Ohio Court Finds New Local Minimum Wage Law Unconstitutional on Technicality
A Franklin County, Ohio, judge has invalidated a new Ohio law that prohibited municipalities from enacting pro-employee laws raising the local minimum wage and guaranteeing additional employee rights. The law was found to be unconstitutional, but only on procedural grounds.
Ohio Senate Bill 331 started as an animal welfare bill – it regulated the sale of dogs from pet stores, prohibited cockfighting and bearbaiting, and outlawed bestiality. However, during the lame duck legislative session in December 2016, the House Finance Committee added diverse new provisions. The committee included a provision that cities could not set a local minimum wage higher than the statewide $8.15 rate in response to Cleveland’s debate over a $15 local minimum wage.
The committee also sought to ban municipalities from passing their own pro-employee laws that required paid sick leave or additional benefits for workers. And completely unrelated, the committee also included a provision that affected the rules of wireless communications equipment. The revised bill passed the Ohio House and Senate in December 2016 and was signed by Gov. John Kasich. It went into effect on March 21, 2017.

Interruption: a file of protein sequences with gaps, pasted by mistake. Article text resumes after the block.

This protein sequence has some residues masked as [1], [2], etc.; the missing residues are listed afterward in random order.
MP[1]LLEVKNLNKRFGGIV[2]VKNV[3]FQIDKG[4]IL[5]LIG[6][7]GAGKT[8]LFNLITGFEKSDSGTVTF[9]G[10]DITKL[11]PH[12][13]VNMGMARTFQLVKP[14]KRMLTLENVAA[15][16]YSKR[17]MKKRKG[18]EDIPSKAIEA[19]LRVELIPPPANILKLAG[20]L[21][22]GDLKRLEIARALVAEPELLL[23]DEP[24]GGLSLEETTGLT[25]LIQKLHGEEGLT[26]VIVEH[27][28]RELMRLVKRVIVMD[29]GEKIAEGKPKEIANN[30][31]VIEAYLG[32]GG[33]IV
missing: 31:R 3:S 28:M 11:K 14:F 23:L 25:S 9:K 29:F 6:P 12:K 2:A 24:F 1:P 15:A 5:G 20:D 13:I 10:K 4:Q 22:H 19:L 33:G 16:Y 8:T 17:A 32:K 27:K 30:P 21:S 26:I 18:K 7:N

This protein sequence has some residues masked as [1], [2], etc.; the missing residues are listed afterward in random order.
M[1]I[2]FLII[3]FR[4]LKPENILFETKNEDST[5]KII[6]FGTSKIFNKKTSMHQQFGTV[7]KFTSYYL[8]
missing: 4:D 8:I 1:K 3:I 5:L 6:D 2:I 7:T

Fifty municipalities from across Ohio challenged the new law in court on constitutional grounds. The Ohio Constitution requires that all legislative bills relate to a single subject matter. While different parts of a bill don’t have to be identical, they all have to fall under a single unifying theme. The municipalities argued – and the court agreed – that there was no single subject to a bill about animal rights, regulation of working conditions and wireless communications. As such, the court repealed the parts of the bill added during the December lame duck session and maintained the original animal rights provisions of the law.
It is noteworthy that the employment-based sections of the law were not struck down on substantive grounds, and there is nothing to prevent the legislature from passing them as part of a new bill. Pro-business groups such as the Ohio Chamber of Commerce champion these provisions because they protect employers from having to comply with a “patchwork” of different local laws and instead create uniformity throughout the state. Conversely, employee-rights groups would argue that $8.15 is not a living wage in larger cities such as Cleveland and that cities should have a right to pass their own legislation to protect workers.
At this early stage, it is unknown whether new legislation will be introduced, in what form it may be introduced, or whether it would pass as part of a separate bill. What is known is that there will certainly be a fight about it if the legislation is reintroduced.